For me running is art, but unfortunately some runners I know are stuck with painting by numbers. They are ticking off marathons working their way towards running 100 marathons and becoming full members of the 100 Marathon club. Some are even working towards 200, 300 or even more.
I admire their commitment to achieving a big goal, but feel that they are perhaps undervaluing the marathons they are running and have lost some of the joy of running. To add one more marathon to the tally and get one more step closer to the goal implicitly means that all marathons have the same value. No matter what marathon (Berlin, Boston, Barcelona etc.) you add to the list you only get one more closer to the goal each time. Each marathon is just a unit to add to the tally.
None of my marathons have been the same (and I have run more than enough to join the club, but never have). My first, the New Forest marathon in 1995 was obviously very special, the Boston marathon in 1996 provided some great memories because of the crowds and the history (it was the centenary one). Taunton I remember because I enjoyed the small field having run London the year before, it was also where I ran my best ever time 3hrs 34mins. I think my longest time was at Willmington, I jogged around chatting to a friend I had not seen for several years. It was a hot day so we stopped at a pub for a nice cold pint of cider. A little later we made a little detour to get to a village shop and buy ice-creams. Those marathons were not uniform units, just like all the rest they were varied experiences and treasured memories.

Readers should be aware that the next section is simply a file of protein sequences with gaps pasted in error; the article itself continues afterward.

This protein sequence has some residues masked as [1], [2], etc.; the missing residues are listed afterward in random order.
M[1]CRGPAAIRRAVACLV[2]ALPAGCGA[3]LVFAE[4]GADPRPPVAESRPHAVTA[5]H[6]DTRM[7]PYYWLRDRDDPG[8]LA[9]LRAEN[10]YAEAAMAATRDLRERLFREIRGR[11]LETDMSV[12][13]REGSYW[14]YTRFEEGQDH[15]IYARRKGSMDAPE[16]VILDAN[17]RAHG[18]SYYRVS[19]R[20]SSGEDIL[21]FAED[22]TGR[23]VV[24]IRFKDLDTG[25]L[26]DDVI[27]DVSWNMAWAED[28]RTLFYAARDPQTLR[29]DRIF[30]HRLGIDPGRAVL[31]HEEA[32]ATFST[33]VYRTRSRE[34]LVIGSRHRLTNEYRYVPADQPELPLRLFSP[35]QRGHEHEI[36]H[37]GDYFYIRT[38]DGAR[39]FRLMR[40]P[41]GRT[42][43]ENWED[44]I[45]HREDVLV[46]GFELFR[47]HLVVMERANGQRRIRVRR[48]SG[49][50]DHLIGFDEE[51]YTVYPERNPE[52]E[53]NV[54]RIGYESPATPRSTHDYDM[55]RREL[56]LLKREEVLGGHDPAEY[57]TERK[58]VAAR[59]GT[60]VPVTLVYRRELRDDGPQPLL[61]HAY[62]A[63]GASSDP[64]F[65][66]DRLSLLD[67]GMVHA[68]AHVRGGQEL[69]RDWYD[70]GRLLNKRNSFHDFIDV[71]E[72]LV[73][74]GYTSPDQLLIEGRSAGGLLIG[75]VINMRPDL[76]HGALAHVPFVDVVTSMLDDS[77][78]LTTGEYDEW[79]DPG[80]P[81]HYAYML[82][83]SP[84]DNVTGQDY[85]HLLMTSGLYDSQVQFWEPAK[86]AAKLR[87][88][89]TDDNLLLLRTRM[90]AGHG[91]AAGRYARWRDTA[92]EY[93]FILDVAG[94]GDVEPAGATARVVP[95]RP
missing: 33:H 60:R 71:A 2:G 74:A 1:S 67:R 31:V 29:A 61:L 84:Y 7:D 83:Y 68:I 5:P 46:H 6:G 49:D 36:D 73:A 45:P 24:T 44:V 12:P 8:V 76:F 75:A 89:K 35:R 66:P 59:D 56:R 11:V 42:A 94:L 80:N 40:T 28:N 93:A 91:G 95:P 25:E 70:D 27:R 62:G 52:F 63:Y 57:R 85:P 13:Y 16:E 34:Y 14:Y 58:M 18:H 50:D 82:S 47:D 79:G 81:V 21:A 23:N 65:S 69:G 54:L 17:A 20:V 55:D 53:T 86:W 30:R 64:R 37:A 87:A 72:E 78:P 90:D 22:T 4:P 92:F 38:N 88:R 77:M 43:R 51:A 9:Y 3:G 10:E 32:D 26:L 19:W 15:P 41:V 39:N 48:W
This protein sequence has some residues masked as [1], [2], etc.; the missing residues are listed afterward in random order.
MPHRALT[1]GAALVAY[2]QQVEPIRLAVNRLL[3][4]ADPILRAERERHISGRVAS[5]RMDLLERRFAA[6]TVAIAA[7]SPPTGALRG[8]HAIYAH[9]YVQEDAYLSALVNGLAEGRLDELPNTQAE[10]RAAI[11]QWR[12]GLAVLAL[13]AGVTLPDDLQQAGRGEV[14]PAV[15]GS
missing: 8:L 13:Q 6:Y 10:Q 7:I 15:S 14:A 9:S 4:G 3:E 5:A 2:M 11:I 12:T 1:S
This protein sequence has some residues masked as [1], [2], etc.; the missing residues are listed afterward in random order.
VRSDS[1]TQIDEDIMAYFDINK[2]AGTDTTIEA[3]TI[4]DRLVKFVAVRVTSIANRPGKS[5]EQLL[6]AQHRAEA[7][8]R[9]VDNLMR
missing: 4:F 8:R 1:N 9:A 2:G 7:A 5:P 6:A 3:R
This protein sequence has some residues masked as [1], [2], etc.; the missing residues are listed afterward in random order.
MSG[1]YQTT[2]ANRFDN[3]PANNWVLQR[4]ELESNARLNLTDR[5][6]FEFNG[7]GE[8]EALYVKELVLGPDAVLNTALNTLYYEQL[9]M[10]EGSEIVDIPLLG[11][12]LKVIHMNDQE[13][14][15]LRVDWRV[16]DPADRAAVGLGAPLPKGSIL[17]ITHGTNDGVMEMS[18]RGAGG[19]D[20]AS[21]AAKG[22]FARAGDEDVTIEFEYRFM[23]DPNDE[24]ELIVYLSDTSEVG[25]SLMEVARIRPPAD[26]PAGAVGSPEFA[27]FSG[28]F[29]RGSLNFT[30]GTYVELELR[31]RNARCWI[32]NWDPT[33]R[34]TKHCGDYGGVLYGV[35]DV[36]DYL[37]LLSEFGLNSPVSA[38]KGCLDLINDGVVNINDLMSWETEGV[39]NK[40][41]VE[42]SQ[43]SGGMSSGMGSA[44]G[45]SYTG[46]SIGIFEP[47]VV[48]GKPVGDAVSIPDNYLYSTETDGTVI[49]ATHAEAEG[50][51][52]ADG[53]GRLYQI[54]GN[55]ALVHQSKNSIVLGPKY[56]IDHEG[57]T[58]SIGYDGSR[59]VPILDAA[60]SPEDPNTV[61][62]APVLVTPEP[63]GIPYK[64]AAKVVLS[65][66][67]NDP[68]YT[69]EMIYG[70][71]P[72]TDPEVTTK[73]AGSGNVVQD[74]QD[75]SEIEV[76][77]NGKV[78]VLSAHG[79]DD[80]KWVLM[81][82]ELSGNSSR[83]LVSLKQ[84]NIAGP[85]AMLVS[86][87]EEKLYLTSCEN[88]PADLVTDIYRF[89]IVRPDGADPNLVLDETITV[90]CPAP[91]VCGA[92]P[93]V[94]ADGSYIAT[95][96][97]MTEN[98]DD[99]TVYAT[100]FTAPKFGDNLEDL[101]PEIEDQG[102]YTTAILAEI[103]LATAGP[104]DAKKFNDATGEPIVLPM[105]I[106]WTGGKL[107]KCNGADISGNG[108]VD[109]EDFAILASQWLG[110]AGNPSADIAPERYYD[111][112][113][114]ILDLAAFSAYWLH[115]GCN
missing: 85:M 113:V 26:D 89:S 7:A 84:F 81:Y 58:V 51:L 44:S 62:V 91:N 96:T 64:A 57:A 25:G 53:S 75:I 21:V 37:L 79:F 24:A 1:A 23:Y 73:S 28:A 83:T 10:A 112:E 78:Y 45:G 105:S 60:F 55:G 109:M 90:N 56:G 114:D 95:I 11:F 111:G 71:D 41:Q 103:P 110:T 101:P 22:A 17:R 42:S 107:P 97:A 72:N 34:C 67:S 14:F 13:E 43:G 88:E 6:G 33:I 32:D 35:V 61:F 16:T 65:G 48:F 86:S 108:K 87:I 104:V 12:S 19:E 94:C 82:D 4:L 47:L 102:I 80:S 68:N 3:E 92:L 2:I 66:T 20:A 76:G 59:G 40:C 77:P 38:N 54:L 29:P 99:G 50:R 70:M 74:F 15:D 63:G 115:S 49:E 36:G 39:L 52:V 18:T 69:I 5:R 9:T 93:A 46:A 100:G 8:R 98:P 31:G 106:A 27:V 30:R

However , like my number chasing friends, I do like to set myself big challenges that involve numbers (e.g 24hrs or 100). These are my blanks canvases that I let others fill with colour and texture to create stunning works of art. My most recent was to run 100 times around my local parkrun course in a week. 500km in a week – roughly a marathon and three quarters every day for a week. When I take on this sort of challenge I like to be totally self-sufficient. I pitched my tent beside the course and each morning I would set out the water and food I would need during the day. I posted about what I was doing on Facebook and waited to see what happened. Friends and people I had never met came and ran with me, brought me food, came to encouraged me and help in other ways. (Thanks Paul for bringing ice to treat my injury). The press and the radio heard about it and I was interviewed for a local paper and a Cornwall radio station which lead to more people turning up to add there special contribution to the canvas. It soon became a very colourful work of moving art. It even had a Salvador Dali element when I met a man out walking with his tortoise. He carries it everywhere with him and it been around the lake more times than I have.
The others can have their lists of numbers, however for me, my marathons are too precious to be trapped in a spreadsheet.